December 04, 2018
By Megan Brooks
NEW YORK (Reuters Health) - The choice of anticoagulant and proton-pump inhibitor (PPI) cotherapy may affect the risk of upper gastrointestinal-tract bleeding in the elderly, according to a large retrospective study of Medicare beneficiaries.
The analysis included more than 1.6 million patients (mean age, 76) with more than 1.7 million new episodes of oral anticoagulant treatment (75% for atrial fibrillation).
During more than 754,000 person-years of anticoagulation with the novel oral anticoagulants (NOAC) apixaban, dabigatran and rivaroxaban and with warfarin (but without PPI cotherapy), the adjusted incidence of hospitalization for upper GI bleeding was 115 per 10,000 person-years.
The incidence of hospitalization for GI bleeding was highest for rivaroxaban (144 per 10,000 person-years) and lowest for apixaban (73 per 10,000 person-years).
This finding is "consistent with previous studies," Dr. Wayne Ray and colleagues from Vanderbilt University in Nashville, Tennessee, note in their paper in JAMA today.
"Because rivaroxaban is given as a single daily dose intended to maintain 24-hour therapeutic levels, the relative peak plasma concentrations are higher than those for other oral anticoagulants. The steep rise of the risk of bleeding associated with increased NOAC concentration may explain the elevated risk of hospitalization for upper gastrointestinal tract bleeding," they explain.
For all anticoagulants, the use of PPI cotherapy was associated with a significantly lower overall risk of GI bleeding (incidence rate ratio, 0.66), the authors also found.
However, the difference was most pronounced for dabigatran, "which is consistent with the large reduction in the risk of GI bleeding" observed in a recent population-based study that analyzed the effects of dabigatran with versus without cotherapy with gastroprotective agents "and may be explained by dabigatran-related upper gastrointestinal tract lesions that are potentially the result of direct mucosal injury by the drug’s tartaric acid core,” the researchers write.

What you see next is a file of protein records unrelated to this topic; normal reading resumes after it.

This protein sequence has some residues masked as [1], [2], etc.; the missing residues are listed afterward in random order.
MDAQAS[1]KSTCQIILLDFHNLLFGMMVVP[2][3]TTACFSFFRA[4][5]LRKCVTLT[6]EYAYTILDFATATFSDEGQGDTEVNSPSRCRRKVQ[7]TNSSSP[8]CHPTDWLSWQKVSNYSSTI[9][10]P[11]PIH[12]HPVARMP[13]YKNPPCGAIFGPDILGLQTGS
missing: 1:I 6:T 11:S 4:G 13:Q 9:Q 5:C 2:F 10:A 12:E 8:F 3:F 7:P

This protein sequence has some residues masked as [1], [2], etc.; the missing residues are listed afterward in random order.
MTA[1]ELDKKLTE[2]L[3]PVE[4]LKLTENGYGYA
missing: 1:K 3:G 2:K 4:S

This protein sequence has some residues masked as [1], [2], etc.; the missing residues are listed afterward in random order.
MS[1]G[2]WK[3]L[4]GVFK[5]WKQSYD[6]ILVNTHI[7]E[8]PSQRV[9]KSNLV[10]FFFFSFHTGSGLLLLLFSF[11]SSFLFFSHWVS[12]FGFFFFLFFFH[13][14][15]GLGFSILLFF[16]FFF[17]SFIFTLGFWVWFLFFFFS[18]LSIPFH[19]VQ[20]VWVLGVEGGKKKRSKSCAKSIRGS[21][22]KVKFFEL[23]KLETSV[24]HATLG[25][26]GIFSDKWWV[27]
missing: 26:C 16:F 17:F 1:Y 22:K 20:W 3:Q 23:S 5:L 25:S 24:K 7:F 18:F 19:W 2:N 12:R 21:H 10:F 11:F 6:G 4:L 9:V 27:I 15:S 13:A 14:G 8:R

“PPI cotherapy could prevent or heal these lesions, thus reducing the risk of bleeding during dabigatran treatment,” they add. “Alternatively, some data indicate that PPIs decrease dabigatran bioavailability, with the potential for reduced anticoagulation and decreased bleeding risk."
Dr. Ray told Reuters Health by email, "The main message is that for patients starting oral anticoagulant treatment, both PPI co-therapy and anticoagulant choice can affect risk of upper gastrointestinal bleeding hospitalization. These factors are particularly important for patients with elevated gastrointestinal risk and argue for a GI evaluation prior to initiating oral anticoagulant treatment."
The study had no commercial funding and the authors declared no conflicts of interest.
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